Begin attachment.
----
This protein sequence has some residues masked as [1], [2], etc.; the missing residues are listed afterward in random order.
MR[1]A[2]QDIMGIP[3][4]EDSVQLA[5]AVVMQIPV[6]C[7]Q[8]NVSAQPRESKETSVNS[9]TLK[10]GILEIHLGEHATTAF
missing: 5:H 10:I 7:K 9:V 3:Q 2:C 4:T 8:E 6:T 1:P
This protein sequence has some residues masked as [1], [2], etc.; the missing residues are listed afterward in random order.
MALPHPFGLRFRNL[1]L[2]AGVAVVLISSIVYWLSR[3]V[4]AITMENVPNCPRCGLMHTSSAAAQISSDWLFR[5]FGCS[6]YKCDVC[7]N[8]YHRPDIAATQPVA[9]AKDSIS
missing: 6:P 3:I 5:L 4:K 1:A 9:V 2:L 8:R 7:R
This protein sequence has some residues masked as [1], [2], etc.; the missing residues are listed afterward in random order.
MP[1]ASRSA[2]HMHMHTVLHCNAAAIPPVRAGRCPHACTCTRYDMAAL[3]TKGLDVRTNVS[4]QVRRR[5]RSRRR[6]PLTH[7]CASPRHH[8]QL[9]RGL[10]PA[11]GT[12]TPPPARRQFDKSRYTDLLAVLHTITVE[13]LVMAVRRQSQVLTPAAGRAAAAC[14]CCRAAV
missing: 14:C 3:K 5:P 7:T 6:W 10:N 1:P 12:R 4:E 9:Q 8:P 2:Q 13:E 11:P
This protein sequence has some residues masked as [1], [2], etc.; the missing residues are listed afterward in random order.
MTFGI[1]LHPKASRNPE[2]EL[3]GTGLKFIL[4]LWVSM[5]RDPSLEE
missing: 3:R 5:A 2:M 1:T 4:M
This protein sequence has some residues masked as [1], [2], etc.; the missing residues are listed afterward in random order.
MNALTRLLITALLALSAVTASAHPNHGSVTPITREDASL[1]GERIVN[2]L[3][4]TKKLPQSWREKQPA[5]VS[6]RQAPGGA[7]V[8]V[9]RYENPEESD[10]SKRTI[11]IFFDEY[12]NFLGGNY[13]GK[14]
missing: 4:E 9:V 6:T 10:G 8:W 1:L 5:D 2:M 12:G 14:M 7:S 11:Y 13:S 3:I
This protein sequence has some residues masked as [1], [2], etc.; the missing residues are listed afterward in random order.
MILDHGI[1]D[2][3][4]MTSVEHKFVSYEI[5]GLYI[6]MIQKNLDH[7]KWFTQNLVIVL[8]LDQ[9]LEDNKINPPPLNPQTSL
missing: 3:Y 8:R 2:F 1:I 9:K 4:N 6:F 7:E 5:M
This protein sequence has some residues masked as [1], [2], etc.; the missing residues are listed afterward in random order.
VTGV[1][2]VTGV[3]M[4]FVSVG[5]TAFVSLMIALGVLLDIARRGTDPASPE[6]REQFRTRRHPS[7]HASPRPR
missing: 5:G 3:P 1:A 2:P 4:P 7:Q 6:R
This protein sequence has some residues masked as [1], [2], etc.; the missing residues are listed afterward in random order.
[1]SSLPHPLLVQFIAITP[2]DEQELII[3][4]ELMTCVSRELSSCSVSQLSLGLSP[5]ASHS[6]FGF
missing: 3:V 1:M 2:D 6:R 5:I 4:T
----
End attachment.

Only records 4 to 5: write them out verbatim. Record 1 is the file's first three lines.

This protein sequence has some residues masked as [1], [2], etc.; the missing residues are listed afterward in random order.
MTFGI[1]LHPKASRNPE[2]EL[3]GTGLKFIL[4]LWVSM[5]RDPSLEE
missing: 3:R 5:A 2:M 1:T 4:M
This protein sequence has some residues masked as [1], [2], etc.; the missing residues are listed afterward in random order.
MNALTRLLITALLALSAVTASAHPNHGSVTPITREDASL[1]GERIVN[2]L[3][4]TKKLPQSWREKQPA[5]VS[6]RQAPGGA[7]V[8]V[9]RYENPEESD[10]SKRTI[11]IFFDEY[12]NFLGGNY[13]GK[14]
missing: 4:E 9:V 6:T 10:G 8:W 1:L 5:D 2:M 12:G 14:M 7:S 11:Y 13:S 3:I